Downsizing mental inventory

I have been entertaining the idea of Minimalism. Not the ‘no furniture, white space void of any possessions’ style, but rather a form of owning less or being owned by less.

I have finally concluded that every material possession in my home requires time and commitment that I would rather be giving to something more important-like my family, my writing, and my relationships.

I like to listen to YouTube videos on minimalism while I clean. A message that struck me recently was this:

As women, moms, wives; whether we have careers or work at home, we are somehow the keepers of the stuff.

We hear our spouse rattling around in cupboards and drawers. At first, we ignore it. The rattling gets louder, and soon there is sighing, mumbling, and boxes flying around. What are you looking for? That thing? Why didn’t you ask me instead of making a mess? Hands him the thing.

Our kids do it too: Mom, where is this? Where is that?

Why do our family members expect us to know where everything is?

Because we have a mental file in our head that lists the inventory of everything in the house.

I volunteered as the costume director for the school where my children attended grades one through twelve. The costume department was a large space that included thousands of costumes, accessories, shoes, props, and everything in between. I had a complete file in my mind about every item in that space. I would get calls from teachers who wanted to use pieces and tell them by route exactly which area to look in, which box, bin, or cupboard to open. When I moved on, I did a mental purge of that file.

The file no longer pertained to my life.

My husband and I are empty-nesters now, and I’m finding that I need to decrease the size of the stuff we have in our house. I have donated six boxes to charity in the last few months and have thrown away three garbage bags. If you ask me what was in those boxes, I will have to think really hard, because I don’t remember. All those material possessions occupied space in our home, space in our minds, and space in our spiritual lives.

There is so much more that needs to go.

While I was simmering on what to include in this article, I remembered a description of a house in a book I read:

She has preserved in shelves, in cupboards, under beds-a box of marbles, half-filled colouring books, a red, white and blue rubber ball. The items are endless. Every short stub pencil, every cornflakes box stuffed with paper bags and old letters is of her ordering. They rest in the corners like parts of her body, hair cells, skin tissues, tiny specks of memory. This house is now her blood and bones.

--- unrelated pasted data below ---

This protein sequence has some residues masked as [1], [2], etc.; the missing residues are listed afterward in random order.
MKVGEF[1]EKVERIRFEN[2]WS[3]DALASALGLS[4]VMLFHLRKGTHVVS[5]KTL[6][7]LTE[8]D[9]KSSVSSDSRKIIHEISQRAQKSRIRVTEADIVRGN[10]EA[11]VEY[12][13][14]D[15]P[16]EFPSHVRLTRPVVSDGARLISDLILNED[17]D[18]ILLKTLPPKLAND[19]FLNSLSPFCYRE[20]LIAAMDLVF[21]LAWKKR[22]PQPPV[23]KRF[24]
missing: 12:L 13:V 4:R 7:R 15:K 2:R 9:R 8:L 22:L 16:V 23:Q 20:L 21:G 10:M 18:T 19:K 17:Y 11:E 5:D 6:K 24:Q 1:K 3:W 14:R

Obasan by Joy Kogawa, 1981, Penguin Random House, p. 15–16.

This could be any woman, yesterday or today.

Apparently, this has been an issue for women for a very long time since we can even find it recorded in the Bible in a story from over two thousand years ago:

As Jesus and his disciples were on their way, he came to a village where a woman named Martha opened her home to him. She had a sister named Mary, who sat at the Lord’s feet listening to what he said. But Martha was distracted by all the preparations that had to be made. She came to him and asked, “Lord, don’t you care that my sister has left me to do the work by myself? Tell her to help me!” “Martha, Martha,” the Lord answered, “you are worried and upset about many things, but only one thing is needed. Mary has chosen what is better, and it will not be taken away from her.”

Luke 10: 38–42 NIV

Martha had an idea in her head of how she wanted her home to be perceived.

If the same scenario were applied to my life, every serving bowl, pickle dish, and antique platter in the kitchen would have been brimming with food. Yet, in the passage, we see that Mary’s choice was more honouring to the Lord than Martha’s choice.

Jesus didn’t stop at Martha’s because he expected to be impressed by her hosting abilities. He went there because she was his friend, and he wanted to spend time with her while he was in the area.

Just like how the many hours that I spent organizing and caring for the costume department took time away from doing other things, so does organizing excess stuff in our home in this season of life. To be honest, I no longer want to do this. I’m tired of spending endless hours sorting through stuff that no longer serves the person I want to be, which hinders me from doing what I really want to do.

The reason for purging is unique for each of us.

For me, I want to be able to sit at Jesus’ feet and soak up His presence more than fuss over things that do not matter in the end. I want visitors to feel comfortable in my home and to be welcome to stop in unannounced. I want to treasure the time I spend with my husband as we grow old — talking, laughing, exploring the world. I want my children and grandchildren to remember me honouring the Lord, and the people around me, by giving them my full undivided attention-sitting still in their presence and enjoying spending time with them.

These are the things that are more important to our lives than the things contained in the overstuffed inventory folders in our mind.

Originally published at on March 29, 2021.

Writing about life lessons learned from nature, adventures, and mistakes.

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